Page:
Owning a home presents significant challenges for even the most able bodied among us. Homeowners have to constantly worry about a litany of issues with their home. For Ontario residents, you may be concerned about whether your attic insulation will keep your residence warm or about potential damage from five or six feet of snow and ice that fall each year. Issues of homeownership can be doubly worrisome for the disabled, who often are unemployed, underemployed, or rely on a variety of Canadian tax benefits to support themselves.
There are many simple and cost effective renovations homeowners can make that will provide easier access to their homes, many of which may qualify for Canadian tax benefits, including:
Zero-Step Entryways and Threshold-free Doorways
If you’re disabled and use a walker or a wheelchair, you understand how difficult it can be to traverse the threshold between a front porch and other home areas. Because of such limitations, “zero-step” entryways and threshold-free doorways are an ideal improvement that any reputable home improvement contractor can design and install, and for which Canadian tax benefits may be available. Many disabled persons use wheelchairs that are either manually operated or battery powered and, as a result, doorways and entrances need to be a minimum width of 36-inches.
Wheelchair Ramps and Handrails
Wheelchair ramps are one of the simplest and most cost-effective special needs renovations that can be installed, and can be integrated into the front, rear, or the side entrances of most homes. In many cases, certain home improvements qualify for Canadian tax benefits or energy savings rebate programs through the federal or provincial governments. Here are the requirements for wheelchair ramps and handrails:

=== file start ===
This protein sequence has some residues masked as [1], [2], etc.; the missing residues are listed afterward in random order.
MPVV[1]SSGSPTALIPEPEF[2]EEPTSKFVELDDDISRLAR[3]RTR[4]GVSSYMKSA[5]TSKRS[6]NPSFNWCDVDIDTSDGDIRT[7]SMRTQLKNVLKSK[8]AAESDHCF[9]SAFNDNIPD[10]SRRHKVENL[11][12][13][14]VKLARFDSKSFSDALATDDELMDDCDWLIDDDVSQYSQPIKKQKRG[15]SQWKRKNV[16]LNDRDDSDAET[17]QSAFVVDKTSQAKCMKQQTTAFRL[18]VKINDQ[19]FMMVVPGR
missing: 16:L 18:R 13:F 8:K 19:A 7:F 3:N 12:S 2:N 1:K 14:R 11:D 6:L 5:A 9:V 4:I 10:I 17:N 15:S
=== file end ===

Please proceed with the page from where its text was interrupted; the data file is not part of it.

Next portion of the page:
- The ramp must have a maximum gradient of 1 in 12.
- The ramp must have a minimum width of 900 millimeters or 35.4 inches.
- For level landings – at the bottom of the ramp, or the area between one ramp and the next, or the top of the ramp – the landing must be 920 millimeters (36.2 inches) wide and 1500 millimeters (59 inches) long.
- There must be colour contrast strips at all level landings.
- The ramps must have edge protection.
- Handrails must be constructed in all cases where stairs are present.
- Stairs that are more than 43 and 5/16 inches wide, and between 31 and a half and 37 and 63/64 inches tall, require the installation of handrails.
According to some studies, the average person who lives to be 75 can expect to spend 18 months collectively in the bathroom, perhaps more for a disabled person. Obviously, navigating and using a toilet, sink, and shower presents unique challenges, many of which can be mitigated if you consider the following advice:
- One improvement that may qualify for Canadian tax benefits is the installation of a “Roll-In No-Slip Shower” for wheelchair-bound persons. These are larger than average shower stalls, almost like self-contained mini-rooms, that allow a person in a wheelchair to roll into and use the shower without ever having to leave the wheelchair.
- Talk to a home improvement specialist about installing a fold-down shower seat which makes it easier for someone physically challenged to take a shower and wash themselves.
Other bathroom improvements can go a long way toward improving the daily routine for a disabled person. For even greater access, consider wheelchair accessible bathroom vanities and raised toilet seats, or toilet stalls with grab bars. In many cases, emergency monitoring services can be installed throughout the home, many of which either qualify for Canadian tax benefits or can reduce monthly homeowner’s insurance premiums.